Thermodynamics and conformational change governing domain-domain interactions of calmodulin.O'Donnell, S.E., Newman, R.A., Witt, T.J., Hultman, R., Froehlig, J.R., Christensen, A.P., Shea, M.A.
(2009) Methods Enzymol 466: 503-526
- PubMed: 21609874
- DOI: 10.1016/S0076-6879(09)66021-3
- Primary Citation of Related Structures:
- PubMed Abstract:
Calmodulin (CaM) is a small (148 amino acid), ubiquitously expressed eukaryotic protein essential for Ca(2+) regulation and signaling. This highly acidic polypeptide (pI<4) has two homologous domains (N and C), each consisting of two EF-hand Ca(2+)-binding sites ...
Calmodulin (CaM) is a small (148 amino acid), ubiquitously expressed eukaryotic protein essential for Ca(2+) regulation and signaling. This highly acidic polypeptide (pI<4) has two homologous domains (N and C), each consisting of two EF-hand Ca(2+)-binding sites. Despite significant homology, the domains have intrinsic differences in their Ca(2+)-binding properties and separable roles in regulating physiological targets such as kinases and ion channels. In mammalian full-length CaM, sites III and IV in the C-domain bind Ca(2+) cooperatively with ~10-fold higher affinity than sites I and II in the N-domain. However, the difference is only twofold when CaM is severed at residue 75, indicating that anticooperative interactions occur in full-length CaM. The Ca(2+)-binding properties of sites I and II are regulated by several factors including the interplay of interdomain linker residues far from the binding sites. Our prior thermodynamic studies showed that these residues inhibit thermal denaturation and decrease calcium affinity. Based on high-resolution structures and NMR spectra, there appear to be interactions between charged residues in the sequence 75-80 and those near the amino terminus of CaM. To explore electrostatic contributions to interdomain interactions in CaM, KCl was used to perturb the Ca(2+)-binding affinity, thermal stability, and hydrodynamic size of a nested set of recombinant mammalian CaM (rCaM) fragments terminating at residues 75, 80, 85, or 90. Potassium chloride is known to decrease Ca(2+)-binding affinity of full-length CaM. It may act directly by competition with acidic side chains that chelate Ca(2+) in the binding sites, and indirectly elsewhere in the molecule by changing tertiary constraints and conformation. In all proteins studied, KCl decreased Ca(2+)-affinity, decreased Stokes radius, and increased thermal stability, but not monotonically. Crystallographic structures of Ca(2+)-saturated rCaM(1-75) (3B32.pdb) and rCaM(1-90) (3IFK.pdb) were determined, offering cautionary notes about the effect of packing interactions on flexible linkers. This chapter describes an array of methods for characterizing system-specific thermodynamic properties that in concert govern structure and function.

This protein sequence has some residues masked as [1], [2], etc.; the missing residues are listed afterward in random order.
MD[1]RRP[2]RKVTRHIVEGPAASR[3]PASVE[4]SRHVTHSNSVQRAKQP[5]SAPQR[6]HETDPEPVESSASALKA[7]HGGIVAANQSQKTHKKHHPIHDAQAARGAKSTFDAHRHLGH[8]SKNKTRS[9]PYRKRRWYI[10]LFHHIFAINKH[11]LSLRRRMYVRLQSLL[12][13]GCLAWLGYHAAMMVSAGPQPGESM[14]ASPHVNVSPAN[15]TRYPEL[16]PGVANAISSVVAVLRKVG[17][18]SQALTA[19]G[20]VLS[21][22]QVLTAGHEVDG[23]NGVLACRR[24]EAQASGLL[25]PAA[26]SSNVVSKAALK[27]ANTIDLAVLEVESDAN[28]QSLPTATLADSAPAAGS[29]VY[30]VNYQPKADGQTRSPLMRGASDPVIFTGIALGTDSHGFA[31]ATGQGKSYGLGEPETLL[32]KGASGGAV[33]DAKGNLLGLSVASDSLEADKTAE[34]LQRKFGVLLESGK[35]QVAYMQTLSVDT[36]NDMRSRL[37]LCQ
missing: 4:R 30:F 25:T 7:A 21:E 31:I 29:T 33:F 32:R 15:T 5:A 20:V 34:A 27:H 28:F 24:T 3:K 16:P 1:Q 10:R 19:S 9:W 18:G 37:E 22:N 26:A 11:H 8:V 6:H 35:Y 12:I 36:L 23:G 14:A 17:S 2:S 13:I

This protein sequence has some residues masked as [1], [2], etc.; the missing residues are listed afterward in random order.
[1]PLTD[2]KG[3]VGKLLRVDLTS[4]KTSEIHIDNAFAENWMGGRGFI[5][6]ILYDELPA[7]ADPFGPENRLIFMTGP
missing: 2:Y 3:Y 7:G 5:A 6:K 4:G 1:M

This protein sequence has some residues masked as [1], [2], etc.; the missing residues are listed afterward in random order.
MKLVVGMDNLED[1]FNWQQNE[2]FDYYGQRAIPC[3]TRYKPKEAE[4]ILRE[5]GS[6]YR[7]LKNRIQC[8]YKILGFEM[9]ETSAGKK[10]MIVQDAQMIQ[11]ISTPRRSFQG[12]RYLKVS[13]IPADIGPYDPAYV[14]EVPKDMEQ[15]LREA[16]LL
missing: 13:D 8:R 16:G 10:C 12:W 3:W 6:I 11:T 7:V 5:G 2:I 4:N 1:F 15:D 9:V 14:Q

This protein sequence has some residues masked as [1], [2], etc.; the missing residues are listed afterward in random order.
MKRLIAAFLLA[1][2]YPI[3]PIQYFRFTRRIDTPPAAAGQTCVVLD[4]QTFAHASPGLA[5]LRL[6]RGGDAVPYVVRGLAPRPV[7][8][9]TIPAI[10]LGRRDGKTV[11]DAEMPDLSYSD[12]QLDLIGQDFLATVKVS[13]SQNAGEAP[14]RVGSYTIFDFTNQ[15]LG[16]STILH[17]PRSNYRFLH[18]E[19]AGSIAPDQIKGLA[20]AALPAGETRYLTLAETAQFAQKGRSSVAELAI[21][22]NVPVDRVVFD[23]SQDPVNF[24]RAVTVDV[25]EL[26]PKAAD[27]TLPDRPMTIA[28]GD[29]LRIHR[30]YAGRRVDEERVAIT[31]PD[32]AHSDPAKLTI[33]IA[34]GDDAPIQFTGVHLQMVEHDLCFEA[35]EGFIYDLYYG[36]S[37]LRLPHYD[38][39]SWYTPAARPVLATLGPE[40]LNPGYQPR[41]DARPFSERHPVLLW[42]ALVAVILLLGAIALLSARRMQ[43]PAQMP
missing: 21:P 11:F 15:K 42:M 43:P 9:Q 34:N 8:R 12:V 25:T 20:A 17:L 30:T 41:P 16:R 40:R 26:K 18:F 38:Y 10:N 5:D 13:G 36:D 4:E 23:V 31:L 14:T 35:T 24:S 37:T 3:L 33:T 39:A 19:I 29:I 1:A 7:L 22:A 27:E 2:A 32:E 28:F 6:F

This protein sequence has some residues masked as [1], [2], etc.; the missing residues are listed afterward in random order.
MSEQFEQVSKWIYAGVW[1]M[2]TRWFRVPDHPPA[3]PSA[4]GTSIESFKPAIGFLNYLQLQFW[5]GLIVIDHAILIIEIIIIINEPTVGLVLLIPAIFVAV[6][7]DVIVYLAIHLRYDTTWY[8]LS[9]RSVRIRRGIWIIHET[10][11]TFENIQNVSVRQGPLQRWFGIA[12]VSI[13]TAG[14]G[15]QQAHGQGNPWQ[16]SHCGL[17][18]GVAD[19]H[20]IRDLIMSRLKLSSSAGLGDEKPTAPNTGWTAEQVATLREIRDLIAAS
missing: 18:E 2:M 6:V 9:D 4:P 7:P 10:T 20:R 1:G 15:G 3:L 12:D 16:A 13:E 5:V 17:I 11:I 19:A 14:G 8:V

Department of Biochemistry, Roy J. and Lucille A. Carver College of Medicine, University of Iowa, Iowa City, Iowa, USA.